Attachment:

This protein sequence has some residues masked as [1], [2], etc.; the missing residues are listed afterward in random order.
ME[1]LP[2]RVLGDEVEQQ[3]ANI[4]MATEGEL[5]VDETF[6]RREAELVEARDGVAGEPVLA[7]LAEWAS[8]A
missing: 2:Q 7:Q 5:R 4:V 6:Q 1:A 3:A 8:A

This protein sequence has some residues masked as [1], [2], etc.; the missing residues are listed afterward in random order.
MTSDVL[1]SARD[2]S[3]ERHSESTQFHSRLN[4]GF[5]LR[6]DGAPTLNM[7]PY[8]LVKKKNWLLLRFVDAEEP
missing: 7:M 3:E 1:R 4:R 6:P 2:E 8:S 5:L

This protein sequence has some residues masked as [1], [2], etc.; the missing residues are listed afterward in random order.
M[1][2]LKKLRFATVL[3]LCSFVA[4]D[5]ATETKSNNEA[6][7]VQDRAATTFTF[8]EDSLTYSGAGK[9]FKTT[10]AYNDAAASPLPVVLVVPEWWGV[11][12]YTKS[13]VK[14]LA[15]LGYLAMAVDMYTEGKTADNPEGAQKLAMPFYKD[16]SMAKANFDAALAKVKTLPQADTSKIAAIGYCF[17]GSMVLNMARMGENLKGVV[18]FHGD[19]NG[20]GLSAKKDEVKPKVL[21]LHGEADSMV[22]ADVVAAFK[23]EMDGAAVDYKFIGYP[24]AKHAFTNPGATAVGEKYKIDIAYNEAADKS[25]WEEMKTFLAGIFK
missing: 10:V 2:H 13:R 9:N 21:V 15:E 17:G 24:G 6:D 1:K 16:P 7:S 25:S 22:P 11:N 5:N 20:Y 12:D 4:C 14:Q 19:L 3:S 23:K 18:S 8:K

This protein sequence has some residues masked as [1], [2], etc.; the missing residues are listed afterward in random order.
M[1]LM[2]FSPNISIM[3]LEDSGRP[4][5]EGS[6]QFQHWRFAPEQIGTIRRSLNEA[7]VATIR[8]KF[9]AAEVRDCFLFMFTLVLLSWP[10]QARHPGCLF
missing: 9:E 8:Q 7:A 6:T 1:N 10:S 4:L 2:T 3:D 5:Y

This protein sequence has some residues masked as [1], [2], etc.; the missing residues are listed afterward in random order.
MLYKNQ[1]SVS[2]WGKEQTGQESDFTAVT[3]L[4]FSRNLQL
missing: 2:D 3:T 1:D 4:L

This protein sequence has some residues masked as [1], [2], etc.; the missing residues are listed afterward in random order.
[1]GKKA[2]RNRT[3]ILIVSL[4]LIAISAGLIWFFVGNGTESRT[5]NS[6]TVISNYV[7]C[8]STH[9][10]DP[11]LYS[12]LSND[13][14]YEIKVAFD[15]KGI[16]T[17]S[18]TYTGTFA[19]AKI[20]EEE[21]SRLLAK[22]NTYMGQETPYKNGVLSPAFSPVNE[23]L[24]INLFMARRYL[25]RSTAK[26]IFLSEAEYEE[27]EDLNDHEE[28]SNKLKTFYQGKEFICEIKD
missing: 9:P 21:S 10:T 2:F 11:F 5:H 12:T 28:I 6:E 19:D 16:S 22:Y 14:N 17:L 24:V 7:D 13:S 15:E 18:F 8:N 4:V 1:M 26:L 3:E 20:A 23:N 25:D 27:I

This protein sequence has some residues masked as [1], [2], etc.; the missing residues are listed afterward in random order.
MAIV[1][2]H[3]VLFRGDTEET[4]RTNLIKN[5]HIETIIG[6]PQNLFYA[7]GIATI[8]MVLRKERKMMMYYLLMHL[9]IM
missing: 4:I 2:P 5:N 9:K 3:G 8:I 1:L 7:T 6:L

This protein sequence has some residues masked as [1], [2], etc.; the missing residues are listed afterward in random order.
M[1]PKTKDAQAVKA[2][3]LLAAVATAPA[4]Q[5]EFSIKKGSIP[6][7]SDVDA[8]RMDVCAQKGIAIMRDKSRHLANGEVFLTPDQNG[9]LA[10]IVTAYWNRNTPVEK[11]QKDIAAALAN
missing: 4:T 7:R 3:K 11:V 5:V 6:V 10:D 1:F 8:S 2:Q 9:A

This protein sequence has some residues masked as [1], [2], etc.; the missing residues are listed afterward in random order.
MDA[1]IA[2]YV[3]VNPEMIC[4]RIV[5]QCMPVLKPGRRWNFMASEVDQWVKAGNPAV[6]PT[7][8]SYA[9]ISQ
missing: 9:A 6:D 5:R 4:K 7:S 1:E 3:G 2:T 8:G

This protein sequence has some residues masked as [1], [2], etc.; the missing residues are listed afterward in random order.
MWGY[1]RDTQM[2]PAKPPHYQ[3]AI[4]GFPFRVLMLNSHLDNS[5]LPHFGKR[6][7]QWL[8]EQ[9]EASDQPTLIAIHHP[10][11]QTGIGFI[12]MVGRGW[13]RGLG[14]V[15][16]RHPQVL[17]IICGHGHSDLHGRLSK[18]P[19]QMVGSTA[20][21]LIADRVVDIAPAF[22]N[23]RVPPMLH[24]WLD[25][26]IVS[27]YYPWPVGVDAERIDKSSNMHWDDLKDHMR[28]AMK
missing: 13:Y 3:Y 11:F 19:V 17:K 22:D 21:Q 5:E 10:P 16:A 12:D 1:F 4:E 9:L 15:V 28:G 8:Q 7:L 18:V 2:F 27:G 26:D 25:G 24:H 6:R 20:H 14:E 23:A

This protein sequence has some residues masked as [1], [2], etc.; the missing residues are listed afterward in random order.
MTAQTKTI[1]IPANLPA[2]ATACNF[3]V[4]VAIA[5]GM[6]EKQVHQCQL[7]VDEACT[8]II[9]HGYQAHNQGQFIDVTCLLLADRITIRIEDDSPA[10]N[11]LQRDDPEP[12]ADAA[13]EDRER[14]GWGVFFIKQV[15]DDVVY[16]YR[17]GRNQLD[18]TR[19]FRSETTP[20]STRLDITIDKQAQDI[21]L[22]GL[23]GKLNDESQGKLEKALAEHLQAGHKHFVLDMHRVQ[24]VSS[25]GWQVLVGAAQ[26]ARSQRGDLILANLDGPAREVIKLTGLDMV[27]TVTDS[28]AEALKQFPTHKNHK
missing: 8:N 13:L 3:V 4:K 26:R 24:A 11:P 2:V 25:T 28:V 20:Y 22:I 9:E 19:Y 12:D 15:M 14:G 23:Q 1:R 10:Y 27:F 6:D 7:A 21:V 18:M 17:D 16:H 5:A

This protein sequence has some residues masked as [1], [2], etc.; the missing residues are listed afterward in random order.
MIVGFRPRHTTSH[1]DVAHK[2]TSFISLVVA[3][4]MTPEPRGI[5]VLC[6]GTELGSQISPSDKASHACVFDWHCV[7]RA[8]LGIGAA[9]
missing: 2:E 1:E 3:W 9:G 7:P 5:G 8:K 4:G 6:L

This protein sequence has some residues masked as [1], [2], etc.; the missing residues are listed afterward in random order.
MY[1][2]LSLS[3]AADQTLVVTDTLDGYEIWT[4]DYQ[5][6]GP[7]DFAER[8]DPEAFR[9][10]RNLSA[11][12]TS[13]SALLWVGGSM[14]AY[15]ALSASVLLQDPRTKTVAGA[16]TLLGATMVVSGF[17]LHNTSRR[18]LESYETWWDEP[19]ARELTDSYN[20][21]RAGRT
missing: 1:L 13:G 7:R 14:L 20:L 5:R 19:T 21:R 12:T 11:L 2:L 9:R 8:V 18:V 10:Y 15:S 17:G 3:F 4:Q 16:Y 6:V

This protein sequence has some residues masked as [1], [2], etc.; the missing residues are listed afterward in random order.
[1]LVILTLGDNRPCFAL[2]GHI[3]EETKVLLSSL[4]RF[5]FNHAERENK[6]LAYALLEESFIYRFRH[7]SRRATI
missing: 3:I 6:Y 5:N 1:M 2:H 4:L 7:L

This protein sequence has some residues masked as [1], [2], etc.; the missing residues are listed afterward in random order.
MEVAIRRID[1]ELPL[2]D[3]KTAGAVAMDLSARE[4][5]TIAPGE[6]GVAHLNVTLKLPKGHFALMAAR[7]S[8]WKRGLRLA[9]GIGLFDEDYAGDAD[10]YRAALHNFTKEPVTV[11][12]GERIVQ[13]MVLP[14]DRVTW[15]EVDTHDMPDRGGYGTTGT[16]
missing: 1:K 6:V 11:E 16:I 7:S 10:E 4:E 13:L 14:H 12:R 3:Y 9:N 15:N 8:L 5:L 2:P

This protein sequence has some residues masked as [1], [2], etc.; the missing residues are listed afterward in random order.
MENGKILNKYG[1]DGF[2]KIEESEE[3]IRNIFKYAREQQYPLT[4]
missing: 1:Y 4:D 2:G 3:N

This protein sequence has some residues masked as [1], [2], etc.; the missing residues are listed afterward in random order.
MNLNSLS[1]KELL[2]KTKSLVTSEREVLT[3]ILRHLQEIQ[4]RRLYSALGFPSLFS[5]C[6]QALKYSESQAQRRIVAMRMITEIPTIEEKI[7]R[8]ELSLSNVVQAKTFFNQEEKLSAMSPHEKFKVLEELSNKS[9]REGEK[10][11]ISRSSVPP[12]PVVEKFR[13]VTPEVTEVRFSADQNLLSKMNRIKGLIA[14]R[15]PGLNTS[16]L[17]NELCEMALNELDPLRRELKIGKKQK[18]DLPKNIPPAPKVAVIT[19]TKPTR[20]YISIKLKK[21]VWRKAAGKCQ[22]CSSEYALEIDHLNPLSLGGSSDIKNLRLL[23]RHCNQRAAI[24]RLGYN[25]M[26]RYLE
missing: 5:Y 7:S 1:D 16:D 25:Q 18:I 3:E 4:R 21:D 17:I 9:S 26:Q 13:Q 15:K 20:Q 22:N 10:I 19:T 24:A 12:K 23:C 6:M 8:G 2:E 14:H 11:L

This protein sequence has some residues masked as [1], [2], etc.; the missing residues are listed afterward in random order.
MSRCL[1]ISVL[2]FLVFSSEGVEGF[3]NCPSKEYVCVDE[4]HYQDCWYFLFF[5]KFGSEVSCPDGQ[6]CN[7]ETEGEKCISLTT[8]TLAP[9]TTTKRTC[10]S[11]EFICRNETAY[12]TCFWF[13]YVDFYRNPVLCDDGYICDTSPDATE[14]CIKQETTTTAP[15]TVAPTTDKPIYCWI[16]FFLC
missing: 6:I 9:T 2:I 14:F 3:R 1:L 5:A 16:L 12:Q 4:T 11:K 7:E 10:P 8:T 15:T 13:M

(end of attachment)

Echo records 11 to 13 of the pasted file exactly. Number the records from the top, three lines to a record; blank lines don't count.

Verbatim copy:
This protein sequence has some residues masked as [1], [2], etc.; the missing residues are listed afterward in random order.
MTAQTKTI[1]IPANLPA[2]ATACNF[3]V[4]VAIA[5]GM[6]EKQVHQCQL[7]VDEACT[8]II[9]HGYQAHNQGQFIDVTCLLLADRITIRIEDDSPA[10]N[11]LQRDDPEP[12]ADAA[13]EDRER[14]GWGVFFIKQV[15]DDVVY[16]YR[17]GRNQLD[18]TR[19]FRSETTP[20]STRLDITIDKQAQDI[21]L[22]GL[23]GKLNDESQGKLEKALAEHLQAGHKHFVLDMHRVQ[24]VSS[25]GWQVLVGAAQ[26]ARSQRGDLILANLDGPAREVIKLTGLDMV[27]TVTDS[28]AEALKQFPTHKNHK
missing: 8:N 13:L 3:V 4:K 26:R 24:A 11:P 2:V 25:T 28:V 20:Y 22:I 9:E 19:Y 12:D 15:M 14:G 23:Q 1:R 10:Y 27:F 6:D 7:A 21:V 18:M 17:D 16:H 5:A

This protein sequence has some residues masked as [1], [2], etc.; the missing residues are listed afterward in random order.
MIVGFRPRHTTSH[1]DVAHK[2]TSFISLVVA[3][4]MTPEPRGI[5]VLC[6]GTELGSQISPSDKASHACVFDWHCV[7]RA[8]LGIGAA[9]
missing: 2:E 1:E 3:W 9:G 7:P 5:G 8:K 4:G 6:L

This protein sequence has some residues masked as [1], [2], etc.; the missing residues are listed afterward in random order.
MY[1][2]LSLS[3]AADQTLVVTDTLDGYEIWT[4]DYQ[5][6]GP[7]DFAER[8]DPEAFR[9][10]RNLSA[11][12]TS[13]SALLWVGGSM[14]AY[15]ALSASVLLQDPRTKTVAGA[16]TLLGATMVVSGF[17]LHNTSRR[18]LESYETWWDEP[19]ARELTDSYN[20][21]RAGRT
missing: 1:L 13:G 7:R 14:L 20:L 5:R 19:T 21:R 12:T 11:L 2:L 9:R 8:V 18:V 10:Y 15:S 17:G 3:F 4:Q 16:Y 6:V